South Asians are at four times greater risk of heart disease

Indian consulate in Chicago organizes heart health awareness program focused on Indian American community

While heart disease is the number one global public health problem, South Asians are at a four-times greater risk of heart disease than their western counterparts, according to a leading Indian American heart specialist.

Heart attacks strike South Asian men and women at younger ages, and they have a greater chance of having a heart attack before 50 years of age, says Dr. Vemuri S Murthy, Chairman of the Board of Chicago Medical Society.

As a result, both morbidity and mortality are higher among them compared to any other ethnic group, and they tend to develop heart disease ten years earlier than other groups, he said during a presentation at the Indian Consulate in Chicago on Dec 15.

The presentation on ‘Global Heart Disease, Heart Attacks and Sudden Cardiac Arrests’ with a special focus on Indians and Indian diaspora in the USA was part of the Heart Health Awareness program at the consulate.

He spoke of the programs needed to improve the survival and outcomes during cardiac emergencies via. community awareness, prevention, early recognition, and timely intervention.

Read: ‘South Asians at four-times greater risk of heart disease’ (September 11, 2021)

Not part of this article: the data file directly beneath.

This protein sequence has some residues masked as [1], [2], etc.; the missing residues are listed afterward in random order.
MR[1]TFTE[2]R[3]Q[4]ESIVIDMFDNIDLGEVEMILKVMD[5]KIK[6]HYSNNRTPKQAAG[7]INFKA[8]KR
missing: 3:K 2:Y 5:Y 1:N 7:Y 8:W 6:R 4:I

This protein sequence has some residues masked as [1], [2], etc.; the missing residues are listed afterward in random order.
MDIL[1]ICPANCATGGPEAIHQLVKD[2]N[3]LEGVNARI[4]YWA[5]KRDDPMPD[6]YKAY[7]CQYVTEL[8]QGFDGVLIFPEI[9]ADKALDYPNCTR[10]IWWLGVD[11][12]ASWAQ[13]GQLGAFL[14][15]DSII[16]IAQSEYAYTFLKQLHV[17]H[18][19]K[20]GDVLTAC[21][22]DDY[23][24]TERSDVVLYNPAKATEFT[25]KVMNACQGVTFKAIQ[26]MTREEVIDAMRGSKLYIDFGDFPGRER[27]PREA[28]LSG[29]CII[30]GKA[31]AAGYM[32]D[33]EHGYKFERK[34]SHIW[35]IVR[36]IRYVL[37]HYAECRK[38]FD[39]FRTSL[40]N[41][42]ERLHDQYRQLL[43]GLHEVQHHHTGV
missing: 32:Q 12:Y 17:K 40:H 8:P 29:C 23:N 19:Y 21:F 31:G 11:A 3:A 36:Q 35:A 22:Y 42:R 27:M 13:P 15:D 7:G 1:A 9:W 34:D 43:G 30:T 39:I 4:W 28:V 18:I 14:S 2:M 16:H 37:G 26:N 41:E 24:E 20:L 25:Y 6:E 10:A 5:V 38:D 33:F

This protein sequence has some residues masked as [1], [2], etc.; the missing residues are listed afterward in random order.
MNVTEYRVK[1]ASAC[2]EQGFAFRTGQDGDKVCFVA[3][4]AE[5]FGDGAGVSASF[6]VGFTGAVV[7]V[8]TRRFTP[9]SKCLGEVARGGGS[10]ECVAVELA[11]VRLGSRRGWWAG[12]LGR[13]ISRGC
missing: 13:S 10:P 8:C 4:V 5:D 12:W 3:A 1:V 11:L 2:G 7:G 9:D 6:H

Efforts to raise awareness of heart disease and promote healthy heart lifestyles is essential, said Dr. Murthy, who has developed an Indian American community-focused program in association with Dr. Srinivas Ramaka, an eminent cardiologist from Telangana, India.

Founder of the Chicago Medical Society Community Bystander CPR project “SMILE” (Saving More Illinois Lives through Education), Dr Murthy also gave a hands on demonstration of Community ‘Saving Lives’ Bystander Cardiopulmonary Resuscitation (CPR) program.

An Adjunct Faculty in the Department of Emergency Medicine at The University of Illinois College of Medicine, Chicago, Illinois, Dr. Murthy”s current work involves cardiac arrest registries and cardiac health-promoting projects with Indo-US collaboration.

Inaugurating the program, Consul General Amit Kumar spoke on the importance of Indo-US healthcare partnerships to reduce morbidity and mortality due to heart disease and the major role of the Indian diaspora in strengthening these affiliations through jointly developed innovative projects.

As an example, he referred to the Heart Rescue India (HRI) project, recently implemented successfully with Indo-US collaboration, involving the University of Illinois College of Medicine and UI Health, Chicago, and Ramaiah Medical College in Bengaluru with a grant from Medtronic.

Danny K. Davis, a US House member from Illinois commended the significant role of the Indian American doctors in contributing to the general health and well-being of US communities.

Read: “Heart Health Awareness And Community Bystander CPR” Program Organized By Indian Consulate in Chicago (December 23, 2021)

In a virtual message, Indian American Congressman Raja Krishnamoorthi congratulated the Indian Consulate and Dr. Murthy for organizing the program and their efforts to enhance outcomes after cardiac arrests among the communities.

Amit Kumar, Davis, Dr. Bharat Barai and Dr. Murthy released the community bystander CPR Informational brochure in three languages – English, Gujarati, and Spanish for the Indian and US communities. Brochures in other Indian languages will be available soon.

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